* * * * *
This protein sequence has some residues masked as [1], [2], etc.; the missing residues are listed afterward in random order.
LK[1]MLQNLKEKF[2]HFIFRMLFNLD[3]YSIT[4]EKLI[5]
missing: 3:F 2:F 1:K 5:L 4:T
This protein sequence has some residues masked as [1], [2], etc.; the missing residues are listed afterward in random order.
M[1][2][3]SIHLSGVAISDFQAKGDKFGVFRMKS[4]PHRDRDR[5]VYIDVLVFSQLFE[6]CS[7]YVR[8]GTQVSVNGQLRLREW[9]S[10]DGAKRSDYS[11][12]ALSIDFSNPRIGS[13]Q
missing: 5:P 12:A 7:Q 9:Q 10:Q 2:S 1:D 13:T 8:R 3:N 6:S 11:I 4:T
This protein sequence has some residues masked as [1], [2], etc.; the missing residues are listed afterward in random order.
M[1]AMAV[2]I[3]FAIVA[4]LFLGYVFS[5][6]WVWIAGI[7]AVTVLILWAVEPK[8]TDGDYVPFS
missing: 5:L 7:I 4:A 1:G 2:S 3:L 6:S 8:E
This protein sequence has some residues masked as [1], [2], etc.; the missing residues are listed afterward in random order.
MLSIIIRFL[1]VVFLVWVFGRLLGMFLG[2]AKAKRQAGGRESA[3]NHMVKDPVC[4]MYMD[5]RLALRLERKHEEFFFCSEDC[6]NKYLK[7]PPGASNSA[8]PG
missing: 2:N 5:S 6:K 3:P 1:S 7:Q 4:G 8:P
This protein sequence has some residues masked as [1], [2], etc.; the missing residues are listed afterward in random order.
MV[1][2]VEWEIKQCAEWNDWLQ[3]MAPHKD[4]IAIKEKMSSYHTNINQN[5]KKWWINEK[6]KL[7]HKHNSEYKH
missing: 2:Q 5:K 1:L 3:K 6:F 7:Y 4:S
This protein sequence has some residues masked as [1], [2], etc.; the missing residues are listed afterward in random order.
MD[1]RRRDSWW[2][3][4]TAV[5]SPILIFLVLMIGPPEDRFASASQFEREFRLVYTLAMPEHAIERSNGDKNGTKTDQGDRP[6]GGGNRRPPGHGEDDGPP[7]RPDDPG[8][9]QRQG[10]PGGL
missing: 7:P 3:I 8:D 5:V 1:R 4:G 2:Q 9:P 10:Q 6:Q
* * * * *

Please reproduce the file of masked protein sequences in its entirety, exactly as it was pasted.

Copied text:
This protein sequence has some residues masked as [1], [2], etc.; the missing residues are listed afterward in random order.
LK[1]MLQNLKEKF[2]HFIFRMLFNLD[3]YSIT[4]EKLI[5]
missing: 3:F 2:F 1:K 5:L 4:T
This protein sequence has some residues masked as [1], [2], etc.; the missing residues are listed afterward in random order.
M[1][2][3]SIHLSGVAISDFQAKGDKFGVFRMKS[4]PHRDRDR[5]VYIDVLVFSQLFE[6]CS[7]YVR[8]GTQVSVNGQLRLREW[9]S[10]DGAKRSDYS[11][12]ALSIDFSNPRIGS[13]Q
missing: 5:P 12:A 7:Q 9:Q 10:Q 2:S 1:D 13:T 8:R 3:N 6:S 11:I 4:T
This protein sequence has some residues masked as [1], [2], etc.; the missing residues are listed afterward in random order.
M[1]AMAV[2]I[3]FAIVA[4]LFLGYVFS[5][6]WVWIAGI[7]AVTVLILWAVEPK[8]TDGDYVPFS
missing: 5:L 7:I 4:A 1:G 2:S 3:L 6:S 8:E
This protein sequence has some residues masked as [1], [2], etc.; the missing residues are listed afterward in random order.
MLSIIIRFL[1]VVFLVWVFGRLLGMFLG[2]AKAKRQAGGRESA[3]NHMVKDPVC[4]MYMD[5]RLALRLERKHEEFFFCSEDC[6]NKYLK[7]PPGASNSA[8]PG
missing: 2:N 5:S 6:K 3:P 1:S 7:Q 4:G 8:P
This protein sequence has some residues masked as [1], [2], etc.; the missing residues are listed afterward in random order.
MV[1][2]VEWEIKQCAEWNDWLQ[3]MAPHKD[4]IAIKEKMSSYHTNINQN[5]KKWWINEK[6]KL[7]HKHNSEYKH
missing: 2:Q 5:K 1:L 3:K 6:F 7:Y 4:S
This protein sequence has some residues masked as [1], [2], etc.; the missing residues are listed afterward in random order.
MD[1]RRRDSWW[2][3][4]TAV[5]SPILIFLVLMIGPPEDRFASASQFEREFRLVYTLAMPEHAIERSNGDKNGTKTDQGDRP[6]GGGNRRPPGHGEDDGPP[7]RPDDPG[8][9]QRQG[10]PGGL
missing: 7:P 3:I 8:D 5:V 1:R 4:G 2:Q 9:P 10:Q 6:Q